Anglo-Saxon artefacts, dating back more than 1,300 years, and belonging to monk, bishop and hermit, St Cuthbert, have gone back on display in Durham Cathedral.he relics, including the coffin in which St Cuthbert’s body was carried from Lindisfarne, to its final resting place on the site of Durham Cathedral, and the gold cross he wore around his neck, are the centrepiece of The Treasures of St Cuthbert, which opened to the public at the weekend.
The relics were described as the “Tutankhamun” of the North-East, by cultural historian and Anglo-Saxon specialist, Dr Janina Ramirez at the official launch of the exhibition.
She admitted that the excitement of seeing the relics, back in their rightful home, in a purpose-built exhibition inside Durham Cathedral, had made her unable to sleep the previous night.
The ornately carved coffin, featuring runic and Latin inscriptions, is rightfully, the centrepiece of the exhibition, and is regarded as the most important surviving relic from before the time of the Norman Conquest.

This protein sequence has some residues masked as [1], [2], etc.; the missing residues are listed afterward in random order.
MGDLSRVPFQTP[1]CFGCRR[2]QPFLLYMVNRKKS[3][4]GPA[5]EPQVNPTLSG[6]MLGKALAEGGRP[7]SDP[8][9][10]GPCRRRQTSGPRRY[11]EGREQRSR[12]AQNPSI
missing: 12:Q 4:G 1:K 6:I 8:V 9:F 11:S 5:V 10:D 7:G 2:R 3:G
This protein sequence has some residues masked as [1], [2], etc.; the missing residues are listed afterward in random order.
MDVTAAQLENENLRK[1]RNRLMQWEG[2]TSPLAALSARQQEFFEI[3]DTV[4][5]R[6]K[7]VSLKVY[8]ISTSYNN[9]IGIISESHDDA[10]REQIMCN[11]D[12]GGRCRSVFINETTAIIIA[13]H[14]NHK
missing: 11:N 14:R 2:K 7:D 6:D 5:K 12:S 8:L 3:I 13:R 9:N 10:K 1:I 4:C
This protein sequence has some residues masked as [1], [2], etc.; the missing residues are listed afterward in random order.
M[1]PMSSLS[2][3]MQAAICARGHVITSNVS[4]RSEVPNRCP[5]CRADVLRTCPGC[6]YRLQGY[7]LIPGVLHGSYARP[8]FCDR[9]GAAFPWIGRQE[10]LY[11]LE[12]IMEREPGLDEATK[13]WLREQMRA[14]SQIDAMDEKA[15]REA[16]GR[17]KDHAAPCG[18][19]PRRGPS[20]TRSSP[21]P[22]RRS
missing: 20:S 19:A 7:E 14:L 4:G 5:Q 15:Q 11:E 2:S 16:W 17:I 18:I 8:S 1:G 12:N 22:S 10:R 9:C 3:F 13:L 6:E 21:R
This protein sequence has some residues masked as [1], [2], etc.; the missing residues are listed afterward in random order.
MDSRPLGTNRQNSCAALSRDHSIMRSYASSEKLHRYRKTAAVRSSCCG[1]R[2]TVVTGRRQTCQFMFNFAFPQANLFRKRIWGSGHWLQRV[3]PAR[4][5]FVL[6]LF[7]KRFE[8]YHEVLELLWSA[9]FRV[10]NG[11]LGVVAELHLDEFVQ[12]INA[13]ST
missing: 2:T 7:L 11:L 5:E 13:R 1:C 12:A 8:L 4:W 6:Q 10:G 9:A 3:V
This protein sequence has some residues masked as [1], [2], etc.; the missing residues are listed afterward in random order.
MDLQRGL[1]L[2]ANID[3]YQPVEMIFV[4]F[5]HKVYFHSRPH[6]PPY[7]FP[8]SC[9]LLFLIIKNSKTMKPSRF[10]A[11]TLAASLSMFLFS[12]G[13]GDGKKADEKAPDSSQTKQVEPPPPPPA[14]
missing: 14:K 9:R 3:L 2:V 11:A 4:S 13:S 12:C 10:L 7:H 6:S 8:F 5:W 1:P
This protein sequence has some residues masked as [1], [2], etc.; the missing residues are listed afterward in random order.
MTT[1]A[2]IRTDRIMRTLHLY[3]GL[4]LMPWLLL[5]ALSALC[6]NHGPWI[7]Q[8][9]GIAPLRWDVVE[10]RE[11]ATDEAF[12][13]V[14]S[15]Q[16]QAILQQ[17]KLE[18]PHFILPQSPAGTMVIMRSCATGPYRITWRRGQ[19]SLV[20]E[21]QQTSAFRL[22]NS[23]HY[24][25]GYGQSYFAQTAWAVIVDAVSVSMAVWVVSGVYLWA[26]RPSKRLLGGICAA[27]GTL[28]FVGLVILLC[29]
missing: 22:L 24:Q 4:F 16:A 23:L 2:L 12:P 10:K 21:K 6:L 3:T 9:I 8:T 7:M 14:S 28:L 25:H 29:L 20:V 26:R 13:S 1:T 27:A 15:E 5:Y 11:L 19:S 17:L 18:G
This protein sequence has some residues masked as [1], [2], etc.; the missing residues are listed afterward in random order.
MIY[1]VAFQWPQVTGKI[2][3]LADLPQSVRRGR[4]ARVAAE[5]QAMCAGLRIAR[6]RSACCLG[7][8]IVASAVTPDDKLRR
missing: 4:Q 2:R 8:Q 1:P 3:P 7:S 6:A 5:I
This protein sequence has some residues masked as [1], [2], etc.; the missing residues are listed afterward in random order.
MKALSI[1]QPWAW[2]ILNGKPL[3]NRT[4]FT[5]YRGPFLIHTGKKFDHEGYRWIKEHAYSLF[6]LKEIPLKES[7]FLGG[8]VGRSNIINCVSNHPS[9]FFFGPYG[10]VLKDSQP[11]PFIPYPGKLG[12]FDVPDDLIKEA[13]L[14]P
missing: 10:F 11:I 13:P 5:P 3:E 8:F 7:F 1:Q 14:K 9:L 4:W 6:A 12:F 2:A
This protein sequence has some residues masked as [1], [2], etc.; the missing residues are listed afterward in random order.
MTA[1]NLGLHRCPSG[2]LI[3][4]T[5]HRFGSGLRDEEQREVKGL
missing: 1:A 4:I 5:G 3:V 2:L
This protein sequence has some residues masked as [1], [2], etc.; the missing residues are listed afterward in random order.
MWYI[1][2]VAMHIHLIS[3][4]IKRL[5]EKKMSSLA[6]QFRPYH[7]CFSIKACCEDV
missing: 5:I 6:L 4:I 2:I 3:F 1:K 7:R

Images of Christ, the Virgin Mary, apostles and archangels are still visible on the incredibly preserved oak fragments, and brought audible gasps from the clergy, scholars, officials and journalists gathered to witness them for the first time in their new home, in a specially developed exhibition space inside the cathedral.
Dr Ramirez said: “Some people think that there is a time in the history of Western Europe when the lights went out – when the civilisation and refinement of the Roman Empire was replaced by a Dark Age, visible to us only through a glass darkly; through scraps of archaeology, fragments of enigmatic text, and the bones of early medieval people, who walked a thousand four hundred years before us.